Why could fungi be the solution to stop the extinction of bees?

Why could fungi be the solution to stop the extinction of bees?

We are searching data for your request:

Forums and discussions:
Manuals and reference books:
Data from registers:
Wait the end of the search in all databases.
Upon completion, a link will appear to access the found materials.

We know that in the realms of biology, the fungi is one apart. One that is like a great universe to discover, understand, admire. One of her fiercest lovers, mycologist Paul Stamets, in 2006 surprised the world of biotechnology with his studies of a fungus that could be the best pesticide of all time, and a natural one.

This fungus is so effective that it could compete with large biotech companies characterized by unethical practices such as Monsanto. This same researcher has found with the support of the National Institutes of Health in the United States that some fungi are capable of highly strengthening the immune system of bees.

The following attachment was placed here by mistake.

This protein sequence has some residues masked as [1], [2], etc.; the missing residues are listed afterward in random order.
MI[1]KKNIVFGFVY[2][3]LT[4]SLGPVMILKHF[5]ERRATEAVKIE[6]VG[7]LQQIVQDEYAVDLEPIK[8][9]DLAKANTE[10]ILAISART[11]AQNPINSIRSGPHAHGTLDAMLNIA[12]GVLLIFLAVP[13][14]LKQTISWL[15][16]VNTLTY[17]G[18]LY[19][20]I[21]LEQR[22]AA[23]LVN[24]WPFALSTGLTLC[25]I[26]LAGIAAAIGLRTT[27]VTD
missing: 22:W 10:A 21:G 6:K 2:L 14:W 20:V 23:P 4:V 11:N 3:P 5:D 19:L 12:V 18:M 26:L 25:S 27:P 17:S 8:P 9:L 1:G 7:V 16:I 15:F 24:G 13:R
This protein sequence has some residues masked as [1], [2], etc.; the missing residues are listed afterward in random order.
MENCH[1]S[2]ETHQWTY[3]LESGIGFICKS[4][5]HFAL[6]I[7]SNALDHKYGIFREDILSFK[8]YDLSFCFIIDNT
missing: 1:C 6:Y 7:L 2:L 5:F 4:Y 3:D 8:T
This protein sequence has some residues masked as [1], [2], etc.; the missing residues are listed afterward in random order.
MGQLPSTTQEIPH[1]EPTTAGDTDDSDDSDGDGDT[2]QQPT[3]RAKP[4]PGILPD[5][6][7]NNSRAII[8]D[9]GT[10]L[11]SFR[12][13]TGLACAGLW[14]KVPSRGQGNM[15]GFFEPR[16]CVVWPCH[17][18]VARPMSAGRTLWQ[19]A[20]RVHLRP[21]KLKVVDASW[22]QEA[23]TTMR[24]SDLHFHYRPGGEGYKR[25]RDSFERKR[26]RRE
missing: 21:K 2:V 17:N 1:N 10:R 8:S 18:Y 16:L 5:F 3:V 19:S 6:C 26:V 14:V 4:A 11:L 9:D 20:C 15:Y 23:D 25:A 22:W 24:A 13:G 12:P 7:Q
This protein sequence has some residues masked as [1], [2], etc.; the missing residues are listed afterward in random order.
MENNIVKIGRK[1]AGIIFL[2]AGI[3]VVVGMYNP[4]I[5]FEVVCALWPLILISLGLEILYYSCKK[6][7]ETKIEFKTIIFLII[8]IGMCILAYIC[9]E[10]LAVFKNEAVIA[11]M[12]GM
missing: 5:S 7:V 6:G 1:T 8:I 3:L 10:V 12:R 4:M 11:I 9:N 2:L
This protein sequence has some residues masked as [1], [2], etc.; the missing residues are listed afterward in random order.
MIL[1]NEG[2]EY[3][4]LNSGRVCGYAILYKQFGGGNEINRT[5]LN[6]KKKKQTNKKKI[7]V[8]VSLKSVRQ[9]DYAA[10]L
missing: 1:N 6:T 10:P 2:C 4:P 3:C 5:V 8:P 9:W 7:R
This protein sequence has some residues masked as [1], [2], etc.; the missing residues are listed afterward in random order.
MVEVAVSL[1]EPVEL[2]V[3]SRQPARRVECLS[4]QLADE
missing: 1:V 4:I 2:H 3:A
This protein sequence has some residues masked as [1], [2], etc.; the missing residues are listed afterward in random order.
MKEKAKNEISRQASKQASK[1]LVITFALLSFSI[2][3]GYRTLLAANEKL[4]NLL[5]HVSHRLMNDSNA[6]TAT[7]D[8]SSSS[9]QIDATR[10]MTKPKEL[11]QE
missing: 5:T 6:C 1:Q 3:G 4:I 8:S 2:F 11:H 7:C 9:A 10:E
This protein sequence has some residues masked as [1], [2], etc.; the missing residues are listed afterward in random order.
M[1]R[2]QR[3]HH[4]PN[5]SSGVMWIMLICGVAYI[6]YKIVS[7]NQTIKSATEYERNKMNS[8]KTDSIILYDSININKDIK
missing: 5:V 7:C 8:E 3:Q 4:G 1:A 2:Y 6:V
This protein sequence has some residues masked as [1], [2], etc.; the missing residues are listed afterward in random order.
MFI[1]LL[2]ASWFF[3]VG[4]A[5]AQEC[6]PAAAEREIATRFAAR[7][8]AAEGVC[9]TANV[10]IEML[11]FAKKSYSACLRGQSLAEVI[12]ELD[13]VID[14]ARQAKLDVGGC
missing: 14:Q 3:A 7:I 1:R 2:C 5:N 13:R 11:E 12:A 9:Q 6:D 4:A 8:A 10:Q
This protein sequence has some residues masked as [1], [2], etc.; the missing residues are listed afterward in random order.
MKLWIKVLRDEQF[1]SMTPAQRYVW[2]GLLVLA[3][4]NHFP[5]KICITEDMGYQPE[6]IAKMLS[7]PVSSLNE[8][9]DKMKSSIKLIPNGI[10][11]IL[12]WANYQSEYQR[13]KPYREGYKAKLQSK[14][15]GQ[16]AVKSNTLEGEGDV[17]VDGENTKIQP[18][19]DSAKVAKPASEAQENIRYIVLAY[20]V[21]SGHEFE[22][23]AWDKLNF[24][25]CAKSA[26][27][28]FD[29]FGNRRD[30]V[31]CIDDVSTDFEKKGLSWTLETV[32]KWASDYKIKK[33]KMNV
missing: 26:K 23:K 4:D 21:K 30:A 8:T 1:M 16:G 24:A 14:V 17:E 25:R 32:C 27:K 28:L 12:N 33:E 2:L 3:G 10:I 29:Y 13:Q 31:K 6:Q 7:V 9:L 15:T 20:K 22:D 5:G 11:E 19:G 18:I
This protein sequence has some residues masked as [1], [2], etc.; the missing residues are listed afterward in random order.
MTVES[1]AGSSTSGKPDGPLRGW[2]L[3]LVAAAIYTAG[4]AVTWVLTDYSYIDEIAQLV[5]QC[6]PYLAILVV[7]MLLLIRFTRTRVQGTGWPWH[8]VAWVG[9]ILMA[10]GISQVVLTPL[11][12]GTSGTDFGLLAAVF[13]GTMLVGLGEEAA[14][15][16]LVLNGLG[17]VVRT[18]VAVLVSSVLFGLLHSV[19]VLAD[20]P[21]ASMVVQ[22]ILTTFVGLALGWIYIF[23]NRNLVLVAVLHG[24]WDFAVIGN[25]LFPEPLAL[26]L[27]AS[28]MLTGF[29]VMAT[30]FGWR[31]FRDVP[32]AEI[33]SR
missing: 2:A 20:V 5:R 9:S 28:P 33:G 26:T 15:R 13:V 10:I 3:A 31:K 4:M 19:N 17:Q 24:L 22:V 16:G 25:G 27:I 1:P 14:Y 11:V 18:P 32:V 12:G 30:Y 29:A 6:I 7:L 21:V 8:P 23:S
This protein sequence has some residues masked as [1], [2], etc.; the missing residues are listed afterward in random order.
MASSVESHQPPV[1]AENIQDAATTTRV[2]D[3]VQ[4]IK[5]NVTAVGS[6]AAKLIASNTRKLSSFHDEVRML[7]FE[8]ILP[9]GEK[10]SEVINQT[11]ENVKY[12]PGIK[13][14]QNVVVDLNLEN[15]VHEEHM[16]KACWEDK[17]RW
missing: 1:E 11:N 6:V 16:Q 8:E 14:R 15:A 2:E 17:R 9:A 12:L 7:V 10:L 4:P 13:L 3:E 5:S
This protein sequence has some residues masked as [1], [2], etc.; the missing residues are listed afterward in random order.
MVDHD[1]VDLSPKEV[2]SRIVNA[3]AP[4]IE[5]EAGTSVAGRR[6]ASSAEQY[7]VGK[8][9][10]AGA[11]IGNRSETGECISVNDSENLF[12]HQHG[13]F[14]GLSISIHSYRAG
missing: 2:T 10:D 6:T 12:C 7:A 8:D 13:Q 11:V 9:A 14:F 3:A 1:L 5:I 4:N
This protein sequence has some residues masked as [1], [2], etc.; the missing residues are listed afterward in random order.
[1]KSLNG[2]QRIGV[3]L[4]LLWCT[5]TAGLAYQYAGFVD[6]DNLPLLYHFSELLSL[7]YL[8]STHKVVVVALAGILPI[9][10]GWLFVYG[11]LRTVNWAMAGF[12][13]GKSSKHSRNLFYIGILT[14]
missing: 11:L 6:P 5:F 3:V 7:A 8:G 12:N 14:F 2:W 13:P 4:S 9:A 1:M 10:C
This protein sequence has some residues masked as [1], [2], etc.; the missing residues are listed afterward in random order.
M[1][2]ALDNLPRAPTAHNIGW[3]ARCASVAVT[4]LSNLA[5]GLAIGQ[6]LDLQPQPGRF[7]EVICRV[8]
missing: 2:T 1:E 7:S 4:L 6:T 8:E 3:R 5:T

As a good mycologist, in his own garden, Paul Stamets grew different types of fungi and began to observe how bees ate mycelium, the fungi that grow on the roots and trunks of trees. This caught his attention and he began to study the effect of some fungi on bees. He found that these can improve the immune system and disinhibit the toxic effects that some pesticides generate on bees, which are believed to be responsible for the collapse of bees.

Together with the etomologist Steve Sheppard they are now doing studies on how the effects of fungi can be used in increasing the population of bees, without which, by the way, we would do without food. They are now testing different mushroom extracts provided by Fungi Perfecti.

One fungus that is especially proving its positive effects on the immune system of bees is Metarhizium anisopliae. This could be one of the best allies to avoid the extinction of the essential bees.


Video: How Mushrooms Can Save Bees u0026 Our Food Supply by Paul Stamets (May 2022).